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The Mercedes-Benz plant in Untertürkheim: Ten Years of the Untertürkheim In-Line Engine Plant
- More than 3.3 million engines produced
- Numerous awards for production quality
- New diesel engine generation soon to be launched
Stuttgart – On July 24, 2008, the Untertürkheim in-line engine plant will celebrate the tenth anniversary of its commissioning. Throughout its ten years of existence, the plant has repeatedly demonstrated its performance capability within Daimler AG’s global production network. Untertürkheim is where the CDI diesel engine began its march to success, setting new standards for self-igniters with its common rail direct injection system. Today, the in-line engine plant produces four-cylinder gasoline and diesel engines for Mercedes-Benz passenger cars worldwide. It also manufactures more than 200,000 cylinder heads each year for use in commercial vehicles.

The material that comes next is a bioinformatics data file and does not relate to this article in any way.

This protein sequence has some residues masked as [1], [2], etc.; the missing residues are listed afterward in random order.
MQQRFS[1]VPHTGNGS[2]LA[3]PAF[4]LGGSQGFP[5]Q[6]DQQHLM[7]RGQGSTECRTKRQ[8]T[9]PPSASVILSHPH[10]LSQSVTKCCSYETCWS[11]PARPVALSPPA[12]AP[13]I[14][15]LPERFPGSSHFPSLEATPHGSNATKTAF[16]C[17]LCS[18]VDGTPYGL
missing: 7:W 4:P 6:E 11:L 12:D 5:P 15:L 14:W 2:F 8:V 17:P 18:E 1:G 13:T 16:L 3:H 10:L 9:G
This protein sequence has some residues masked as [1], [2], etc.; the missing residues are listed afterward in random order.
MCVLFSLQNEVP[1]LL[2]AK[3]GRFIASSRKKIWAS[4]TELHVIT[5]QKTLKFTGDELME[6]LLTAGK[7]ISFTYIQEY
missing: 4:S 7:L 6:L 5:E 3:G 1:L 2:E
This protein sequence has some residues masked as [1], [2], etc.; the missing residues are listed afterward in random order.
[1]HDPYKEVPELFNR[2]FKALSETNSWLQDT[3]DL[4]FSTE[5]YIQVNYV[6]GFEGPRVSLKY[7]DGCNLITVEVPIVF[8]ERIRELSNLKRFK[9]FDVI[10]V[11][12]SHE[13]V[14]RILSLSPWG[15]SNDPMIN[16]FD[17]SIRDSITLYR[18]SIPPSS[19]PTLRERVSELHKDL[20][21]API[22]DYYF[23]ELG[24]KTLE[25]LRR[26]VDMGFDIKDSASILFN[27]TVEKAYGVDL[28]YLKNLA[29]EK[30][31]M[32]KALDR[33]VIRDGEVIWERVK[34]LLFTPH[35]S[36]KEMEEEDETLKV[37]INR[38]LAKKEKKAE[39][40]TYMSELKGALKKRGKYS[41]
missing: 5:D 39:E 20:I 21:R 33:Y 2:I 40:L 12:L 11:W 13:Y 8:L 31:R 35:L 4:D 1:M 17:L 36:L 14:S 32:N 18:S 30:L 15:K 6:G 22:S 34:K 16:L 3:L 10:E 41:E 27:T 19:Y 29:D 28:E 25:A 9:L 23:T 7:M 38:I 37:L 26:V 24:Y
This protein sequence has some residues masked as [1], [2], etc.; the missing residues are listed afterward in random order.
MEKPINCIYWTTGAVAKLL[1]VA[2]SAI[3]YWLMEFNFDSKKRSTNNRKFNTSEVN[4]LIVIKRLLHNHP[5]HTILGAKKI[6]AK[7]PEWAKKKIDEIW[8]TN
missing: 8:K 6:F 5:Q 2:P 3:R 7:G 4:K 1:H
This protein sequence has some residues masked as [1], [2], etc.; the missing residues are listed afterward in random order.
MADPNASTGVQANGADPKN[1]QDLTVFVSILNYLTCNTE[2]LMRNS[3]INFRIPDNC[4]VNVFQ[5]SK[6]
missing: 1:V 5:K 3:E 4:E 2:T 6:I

“The time has come to celebrate together what we’ve achieved together”, says Heinz-Werner Marx, head of the Engine Product Performance Center in Untertürkheim. “On July 18, we will celebrate our anniversary with around 600 employees, and the party will take place at precisely the location where we achieve outstanding performance every day – right on the factory floor.”
The Untertürkheim in-line engine plant, which is located on Benzstraße right at Daimler headquarters, has produced more than 2.3 million diesel engines and around one million gasoline engines since 1998. The facility’s success is reflected not only by these high production numbers but also by numerous quality awards, the most recent of which was the Factory of the Year award from the Produktion business magazine and the A.T. Kearney consulting firm in the category “Outstanding Shop Floor Management.”
Together with the engine production facility for A- and B-Class models in Untertürkheim, and the V engine plant in Bad Cannstatt, the Untertürkheim in-line engine plant forms a production network that manufactures more than a million engines each year for vehicle assembly plants in Bremen, Sindelfingen, Rastatt, and Tuscaloosa (U.S.).
Then and now